Nokia 5800 XpressMusic: Beating Apple at its own game

Share on facebook
Share on twitter
Share on linkedin
Share on whatsapp
Nokia 5800 XpressMusic: Beating Apple at its own game

London (UK) – It took Nokia some time to come up with an adequate answer to Apple’s iPhone: The 5800 XpressMusic touchscreen phone could be considered the first serious rival for the iPhone and it seems that Nokia may be trying to beat Apple at its own game: Take the fest features of your competitor, fix the most obvious mistakes and wrap the whole product in a stylish package. Is Apple falling behind?

SLIDESHOW:
Nokia announces iPhone rival 5800 Xpress Music (14 pictures)

The world’s largest cellphone maker today released its first-ever touchscreen phone called 5800 XpressMusic. It beats the iPhone in key hardware features such as screen resolution, camera and battery life. Despite being powered by Symbian Series 60, however, it lacks certain software features, attractive applications, multi-touch, and the easy-to-use interface that made the iPhone famous. What truly sets the phone apart from Apple is unlimited over-the-air access to the entire music catalog on the Nokia Music Store service valid for one year.

Key features of the phone include a 3.2” 640×360 pixel screen resolution (versus 480×320 in the iPhone) , a 3.2 megapixel camera with video recording capability (640×480) and dual-LED flash, a stylus, video-out support and a replaceable battery. The design of the device is always a matter of taste, but at least the footprint of the device is a bit smaller than that of the iPhone, while it is slightly thicker. The 5800 measures 111 mm x 51.7 mm x 15.1 mm versus the iPhone’s 115.5 mm x 62.1 mm x 12.3 mm. However, the 5800 is lighter than the iPhone (109 g versus 133 g). The included lithium-ion battery provides five hours of talk time on WCDMA and up to 9 hours on GSM networks, up to 35 hours of music playback, up to 5 hours of  MPEG4 video playback and 17 days in standby mode, Nokia said.

The screen responds to both stylus and finger touch input and has tactile feedback but it lacks Apple-patented multi-touch capability and multi-fingered gestures. Like Apple’s phone, it has a proximity sensor that prevents inadvertent touches when a user is on a call.

The 3.2-megapixel camera (2-megapixel in the iPhone) has a  dual-LED flash for low-light conditions, autofocus, a Carl Zeiss lens, and video capture support in VGA-quality at 30 frames per second as well as built-in surround sound stereo speakers. The accompanied software enables quick photo or video sharing via Flickr, Facebook and Nokia’ own Ovi service.  The handset has 150 MB of internal memory (81 MB free) that can be expanded to 16 GB through MicroSD memory card. Nokia ships the phone with the 8 GB memory card by default.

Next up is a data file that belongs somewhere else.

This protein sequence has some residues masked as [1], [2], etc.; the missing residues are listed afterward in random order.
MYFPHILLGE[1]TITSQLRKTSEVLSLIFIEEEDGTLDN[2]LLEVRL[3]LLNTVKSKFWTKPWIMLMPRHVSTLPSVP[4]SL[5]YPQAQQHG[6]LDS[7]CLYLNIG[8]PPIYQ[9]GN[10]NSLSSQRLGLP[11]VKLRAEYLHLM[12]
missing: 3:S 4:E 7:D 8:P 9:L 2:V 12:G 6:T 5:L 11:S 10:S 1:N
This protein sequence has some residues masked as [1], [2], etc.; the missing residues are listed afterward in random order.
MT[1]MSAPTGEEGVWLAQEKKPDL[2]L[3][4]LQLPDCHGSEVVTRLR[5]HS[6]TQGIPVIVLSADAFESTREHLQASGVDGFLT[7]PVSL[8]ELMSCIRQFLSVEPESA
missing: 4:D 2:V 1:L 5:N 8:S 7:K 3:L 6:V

In terms of wireless connectivity, the Nokia 5800 XpressMusic supports EDGE and high-speed 3G HSDPA, in addition to Wi-Fi. It also integrates Bluetooth to connect the device to a wide array of different Bluetooth devices, such as stereo headsets, printers. Additional, there is support for USB 2.0 and MicroUSB with a 3.5mm AV connector. Assisted GPS (A-GPS) enables speed and direction tracking, photo geotagging, and voice guided navigation for Nokia’s Maps application.

Unlike Nokia’s other XpressMusic cellphones that run the less-capable Symbian Series 40 operating system, the Nokia 5800 XpressMusic runs Series 60 that are used for Nokia’s high-end smartphones like the N95. It has a web browser that can display full HTML pages and comes with Flash support.

The 5800 XpressMusic phone is a strategic product to promote the upcoming “Comes with Music” service that packs a free one-year unlimited access to the Nokia Music Store. Handsets with “Comes with Music” logo can download or stream any song from the online store for free during the first year, after which users are required to switch to a paid subscription ($80 per year) to continue the service. Unlike most other subscription music models, Comes with Music allows users to keep the tracks they have downloaded even if they don’t switch to a paid subscription model. Downloaded tracks are DRM-free.

The new Media Bar in the 5800’s user interface features a drop down menu for quick access to music, favorite tracks, videos, photos, web and online sharing. The phone’s music player integrates a graphic equalizers and supports major music formats, with direct access to browse and purchase tracks from the Nokia Music Store. Users can sync the handset with a music collection on PCs through Nokia Music, the Nokia PC Suite, Nokia Ovi Suite or Windows Media Player 11. Music playlist song titles can also be shared via Bluetooth, MMS or online sharing.  

Nokia said that the 5800 XpressMusic will be shipping worldwide in the fourth quarter for an estimated retail price of 279 Euros – about $385 – before taxes and subsidies.